French PM Manuel Valls warns of long-term threat of terrorism

French Prime Minister, Manuel Valls, has warned that France is “at war”, and faces the threat of terrorism for “several years.” Mr Valls, who was appointed to his position in March of 2014, was talking to defence officials, diplomats and journalists on Saturday, and said France and the world had entered a “new era.”

The 53-year-old former interior minister is seen as pivotal in the move to drive through tougher anti-terrorism and security measures at home. Unflinching in his language, Valls has joined President Francois Hollande in the call to destroy Islamic State (Isis) completely.

Emergency measures have been in place in France, where police can act without judicial oversight in matters deemed of grave threat of terrorism.

Under the temporary “state of emergency” laws, officers can search houses without warrants. The French authorities have used the legislation to explore almost 1300 properties in the aftermath of the 2015 attacks.

Calling for sincerity towards his citizens – and those of other countries – the French PM gave the grim warning there would be “other assaults, major attacks” in the future. 

On 13th November of last year, a group of terrorists struck at the heart of France, launching several co-ordinated attacks against civilians in Paris. 130 people were killed in the attacks, an outrage which prompted shock and grief across Europe, and the world.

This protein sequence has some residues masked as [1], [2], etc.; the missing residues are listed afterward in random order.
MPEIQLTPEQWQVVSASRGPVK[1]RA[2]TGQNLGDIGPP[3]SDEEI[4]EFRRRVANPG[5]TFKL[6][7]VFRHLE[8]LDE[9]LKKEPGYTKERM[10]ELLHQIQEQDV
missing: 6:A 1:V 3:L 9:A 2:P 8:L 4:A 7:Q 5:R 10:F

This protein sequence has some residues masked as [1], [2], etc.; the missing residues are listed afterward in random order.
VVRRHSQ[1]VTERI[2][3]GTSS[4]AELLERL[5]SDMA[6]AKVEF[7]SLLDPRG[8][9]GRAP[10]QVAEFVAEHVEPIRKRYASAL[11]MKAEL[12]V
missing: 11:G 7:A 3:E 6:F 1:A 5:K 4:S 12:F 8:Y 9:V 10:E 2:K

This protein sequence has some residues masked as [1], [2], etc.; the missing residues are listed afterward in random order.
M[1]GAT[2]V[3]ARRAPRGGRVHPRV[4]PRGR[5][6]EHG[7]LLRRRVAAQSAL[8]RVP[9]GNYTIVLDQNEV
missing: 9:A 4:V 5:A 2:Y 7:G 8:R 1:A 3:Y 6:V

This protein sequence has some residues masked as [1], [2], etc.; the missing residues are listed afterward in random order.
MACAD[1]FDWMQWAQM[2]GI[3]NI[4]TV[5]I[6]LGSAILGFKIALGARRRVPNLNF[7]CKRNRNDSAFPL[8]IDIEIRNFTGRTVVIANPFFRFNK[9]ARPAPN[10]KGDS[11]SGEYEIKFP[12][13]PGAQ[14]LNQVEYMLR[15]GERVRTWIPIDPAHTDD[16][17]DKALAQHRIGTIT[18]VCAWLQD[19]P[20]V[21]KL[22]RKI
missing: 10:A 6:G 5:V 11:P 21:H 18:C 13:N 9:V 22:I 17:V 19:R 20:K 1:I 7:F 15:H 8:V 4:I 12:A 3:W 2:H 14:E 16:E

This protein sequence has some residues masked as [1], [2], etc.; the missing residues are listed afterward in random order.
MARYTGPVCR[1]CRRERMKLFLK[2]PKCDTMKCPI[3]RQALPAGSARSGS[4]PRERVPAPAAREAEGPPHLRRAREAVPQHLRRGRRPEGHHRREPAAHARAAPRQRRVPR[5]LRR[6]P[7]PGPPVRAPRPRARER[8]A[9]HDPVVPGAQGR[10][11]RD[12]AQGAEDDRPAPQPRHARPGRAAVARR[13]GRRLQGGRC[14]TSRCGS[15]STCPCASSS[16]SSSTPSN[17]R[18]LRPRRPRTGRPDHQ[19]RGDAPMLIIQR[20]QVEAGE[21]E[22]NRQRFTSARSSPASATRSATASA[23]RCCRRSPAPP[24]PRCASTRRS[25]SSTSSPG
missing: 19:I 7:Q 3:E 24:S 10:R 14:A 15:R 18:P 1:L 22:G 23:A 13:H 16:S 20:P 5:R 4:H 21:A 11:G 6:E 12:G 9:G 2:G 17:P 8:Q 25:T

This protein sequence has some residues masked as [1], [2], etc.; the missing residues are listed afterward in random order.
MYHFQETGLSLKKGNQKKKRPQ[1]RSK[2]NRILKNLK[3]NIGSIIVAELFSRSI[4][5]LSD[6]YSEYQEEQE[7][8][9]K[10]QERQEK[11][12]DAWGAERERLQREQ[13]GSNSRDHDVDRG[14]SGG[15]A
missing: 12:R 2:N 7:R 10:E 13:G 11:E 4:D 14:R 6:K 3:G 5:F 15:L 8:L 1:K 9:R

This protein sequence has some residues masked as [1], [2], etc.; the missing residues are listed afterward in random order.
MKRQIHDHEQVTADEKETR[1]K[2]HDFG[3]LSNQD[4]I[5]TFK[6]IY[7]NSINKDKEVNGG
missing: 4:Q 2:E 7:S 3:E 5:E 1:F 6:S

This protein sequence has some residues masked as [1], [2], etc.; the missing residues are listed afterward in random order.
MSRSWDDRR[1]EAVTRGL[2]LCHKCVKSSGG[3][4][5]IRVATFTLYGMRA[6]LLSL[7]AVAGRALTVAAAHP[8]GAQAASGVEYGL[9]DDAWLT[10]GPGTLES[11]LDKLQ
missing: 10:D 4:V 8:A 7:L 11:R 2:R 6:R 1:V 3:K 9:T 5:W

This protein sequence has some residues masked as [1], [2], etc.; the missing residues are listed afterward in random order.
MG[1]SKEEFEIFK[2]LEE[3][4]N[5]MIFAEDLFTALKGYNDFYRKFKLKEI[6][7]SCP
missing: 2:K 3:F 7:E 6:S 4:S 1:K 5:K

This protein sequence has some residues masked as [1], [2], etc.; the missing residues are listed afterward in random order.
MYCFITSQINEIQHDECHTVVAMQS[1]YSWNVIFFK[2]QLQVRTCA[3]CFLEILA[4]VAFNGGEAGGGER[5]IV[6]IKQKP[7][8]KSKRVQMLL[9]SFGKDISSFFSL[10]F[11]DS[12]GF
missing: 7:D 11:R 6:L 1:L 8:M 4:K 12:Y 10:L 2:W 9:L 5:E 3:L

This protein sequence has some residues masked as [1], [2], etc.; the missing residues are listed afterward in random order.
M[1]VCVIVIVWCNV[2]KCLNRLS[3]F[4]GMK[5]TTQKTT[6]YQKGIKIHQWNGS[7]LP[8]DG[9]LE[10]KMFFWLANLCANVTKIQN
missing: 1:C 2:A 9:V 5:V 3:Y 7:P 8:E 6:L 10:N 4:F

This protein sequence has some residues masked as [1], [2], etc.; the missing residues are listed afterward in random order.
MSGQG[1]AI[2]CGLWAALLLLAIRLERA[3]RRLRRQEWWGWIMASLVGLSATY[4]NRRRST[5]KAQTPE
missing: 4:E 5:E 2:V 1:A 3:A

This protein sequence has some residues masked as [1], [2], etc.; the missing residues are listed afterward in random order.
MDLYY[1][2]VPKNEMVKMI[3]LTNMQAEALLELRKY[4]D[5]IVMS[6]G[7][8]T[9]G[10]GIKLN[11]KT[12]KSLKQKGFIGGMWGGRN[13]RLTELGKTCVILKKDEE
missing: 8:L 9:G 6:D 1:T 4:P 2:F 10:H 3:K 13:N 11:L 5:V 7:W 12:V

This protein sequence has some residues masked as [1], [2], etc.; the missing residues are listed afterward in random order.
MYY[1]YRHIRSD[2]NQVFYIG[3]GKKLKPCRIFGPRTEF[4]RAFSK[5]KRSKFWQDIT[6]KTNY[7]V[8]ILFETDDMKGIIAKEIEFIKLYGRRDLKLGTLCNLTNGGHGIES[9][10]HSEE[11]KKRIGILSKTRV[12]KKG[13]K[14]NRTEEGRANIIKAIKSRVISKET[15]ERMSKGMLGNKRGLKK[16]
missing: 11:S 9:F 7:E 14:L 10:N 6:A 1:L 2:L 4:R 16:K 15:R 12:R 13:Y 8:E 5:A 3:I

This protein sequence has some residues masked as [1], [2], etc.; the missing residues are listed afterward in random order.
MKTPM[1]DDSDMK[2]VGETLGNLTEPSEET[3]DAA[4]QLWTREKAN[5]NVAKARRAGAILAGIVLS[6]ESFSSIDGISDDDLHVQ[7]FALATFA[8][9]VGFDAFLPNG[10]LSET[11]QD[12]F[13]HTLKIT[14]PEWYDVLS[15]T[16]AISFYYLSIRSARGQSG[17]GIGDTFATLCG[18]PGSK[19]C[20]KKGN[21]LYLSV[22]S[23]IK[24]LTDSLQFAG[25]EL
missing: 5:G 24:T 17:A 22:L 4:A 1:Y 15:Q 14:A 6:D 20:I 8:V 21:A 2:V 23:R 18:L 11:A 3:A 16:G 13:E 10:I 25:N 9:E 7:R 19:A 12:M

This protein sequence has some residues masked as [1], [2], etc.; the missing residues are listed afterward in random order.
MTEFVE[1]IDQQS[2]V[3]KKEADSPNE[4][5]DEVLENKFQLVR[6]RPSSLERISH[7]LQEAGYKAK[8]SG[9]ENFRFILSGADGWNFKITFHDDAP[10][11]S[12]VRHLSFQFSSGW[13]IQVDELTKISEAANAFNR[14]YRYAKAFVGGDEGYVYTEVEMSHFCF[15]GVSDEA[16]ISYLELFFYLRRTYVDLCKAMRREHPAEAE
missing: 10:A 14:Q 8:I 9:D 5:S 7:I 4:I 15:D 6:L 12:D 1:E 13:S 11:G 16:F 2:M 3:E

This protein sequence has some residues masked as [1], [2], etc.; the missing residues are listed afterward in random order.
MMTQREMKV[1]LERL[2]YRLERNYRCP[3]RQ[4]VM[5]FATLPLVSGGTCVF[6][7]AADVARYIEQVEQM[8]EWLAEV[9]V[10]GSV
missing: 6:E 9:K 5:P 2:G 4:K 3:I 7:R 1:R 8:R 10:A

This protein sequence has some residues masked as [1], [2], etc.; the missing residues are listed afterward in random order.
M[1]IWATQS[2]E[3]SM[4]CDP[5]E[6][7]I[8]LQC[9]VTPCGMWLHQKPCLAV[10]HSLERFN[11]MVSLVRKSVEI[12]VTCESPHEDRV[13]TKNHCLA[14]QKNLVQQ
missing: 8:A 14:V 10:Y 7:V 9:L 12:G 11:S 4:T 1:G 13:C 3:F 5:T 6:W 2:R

The national Stade de France stadium, where President Hollande was watching a friendly international between France and Germany, was the scene of a terrorist bombing.

Last month Islamic State released a video showing the Paris attackers preparing for the outrage and boasting about London being “next.’’

Valls said nations should marshal forces against Islamic State, but also that the bombing of civilians should cease. Many see France as a much-divided country. The National Front, headed by Marine Le Pen, remains an influential force in local politics, pulling off a win in the opening rounds of regional elections in the weeks after the attacks.